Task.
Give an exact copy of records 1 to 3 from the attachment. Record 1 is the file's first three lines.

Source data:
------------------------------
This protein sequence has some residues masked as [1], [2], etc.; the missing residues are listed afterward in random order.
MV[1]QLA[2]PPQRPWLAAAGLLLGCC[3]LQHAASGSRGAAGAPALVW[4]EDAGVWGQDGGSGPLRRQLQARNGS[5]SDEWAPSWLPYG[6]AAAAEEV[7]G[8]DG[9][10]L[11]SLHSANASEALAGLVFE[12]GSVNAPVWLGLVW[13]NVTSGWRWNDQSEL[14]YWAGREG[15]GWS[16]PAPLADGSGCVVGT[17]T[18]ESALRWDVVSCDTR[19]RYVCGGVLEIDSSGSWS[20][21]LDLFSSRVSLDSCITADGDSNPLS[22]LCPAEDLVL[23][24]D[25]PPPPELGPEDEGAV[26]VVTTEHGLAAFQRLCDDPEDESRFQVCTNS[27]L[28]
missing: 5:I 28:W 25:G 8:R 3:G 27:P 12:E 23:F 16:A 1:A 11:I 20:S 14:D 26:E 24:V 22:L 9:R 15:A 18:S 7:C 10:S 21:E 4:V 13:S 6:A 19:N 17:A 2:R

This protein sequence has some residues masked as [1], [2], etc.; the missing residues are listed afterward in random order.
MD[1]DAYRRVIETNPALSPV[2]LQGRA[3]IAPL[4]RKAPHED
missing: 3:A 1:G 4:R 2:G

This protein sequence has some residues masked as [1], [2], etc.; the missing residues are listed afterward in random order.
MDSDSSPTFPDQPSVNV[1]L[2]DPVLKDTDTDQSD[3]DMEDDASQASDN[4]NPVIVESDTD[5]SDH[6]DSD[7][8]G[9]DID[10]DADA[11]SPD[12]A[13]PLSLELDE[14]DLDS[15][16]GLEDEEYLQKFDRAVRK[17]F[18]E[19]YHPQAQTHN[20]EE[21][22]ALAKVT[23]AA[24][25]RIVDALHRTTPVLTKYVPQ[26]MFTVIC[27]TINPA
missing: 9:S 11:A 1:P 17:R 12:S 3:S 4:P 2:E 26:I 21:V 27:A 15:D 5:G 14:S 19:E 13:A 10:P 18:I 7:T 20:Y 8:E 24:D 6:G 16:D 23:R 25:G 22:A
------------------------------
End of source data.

This protein sequence has some residues masked as [1], [2], etc.; the missing residues are listed afterward in random order.
MV[1]QLA[2]PPQRPWLAAAGLLLGCC[3]LQHAASGSRGAAGAPALVW[4]EDAGVWGQDGGSGPLRRQLQARNGS[5]SDEWAPSWLPYG[6]AAAAEEV[7]G[8]DG[9][10]L[11]SLHSANASEALAGLVFE[12]GSVNAPVWLGLVW[13]NVTSGWRWNDQSEL[14]YWAGREG[15]GWS[16]PAPLADGSGCVVGT[17]T[18]ESALRWDVVSCDTR[19]RYVCGGVLEIDSSGSWS[20][21]LDLFSSRVSLDSCITADGDSNPLS[22]LCPAEDLVL[23][24]D[25]PPPPELGPEDEGAV[26]VVTTEHGLAAFQRLCDDPEDESRFQVCTNS[27]L[28]
missing: 5:I 28:W 25:G 8:R 3:G 27:P 12:E 23:F 16:A 1:A 11:I 20:S 14:D 26:E 24:V 22:L 9:R 15:A 18:S 7:C 10:S 21:E 4:V 13:S 6:A 19:N 17:A 2:R

This protein sequence has some residues masked as [1], [2], etc.; the missing residues are listed afterward in random order.
MD[1]DAYRRVIETNPALSPV[2]LQGRA[3]IAPL[4]RKAPHED
missing: 3:A 1:G 4:R 2:G

This protein sequence has some residues masked as [1], [2], etc.; the missing residues are listed afterward in random order.
MDSDSSPTFPDQPSVNV[1]L[2]DPVLKDTDTDQSD[3]DMEDDASQASDN[4]NPVIVESDTD[5]SDH[6]DSD[7][8]G[9]DID[10]DADA[11]SPD[12]A[13]PLSLELDE[14]DLDS[15][16]GLEDEEYLQKFDRAVRK[17]F[18]E[19]YHPQAQTHN[20]EE[21][22]ALAKVT[23]AA[24][25]RIVDALHRTTPVLTKYVPQ[26]MFTVIC[27]TINPA
missing: 9:S 11:A 1:P 17:R 12:S 3:S 4:P 2:E 26:I 21:V 27:A 15:D 5:G 14:S 19:E 13:A 10:P 18:I 7:T 20:Y 8:E 24:D 6:G 16:D 23:R 25:G 22:A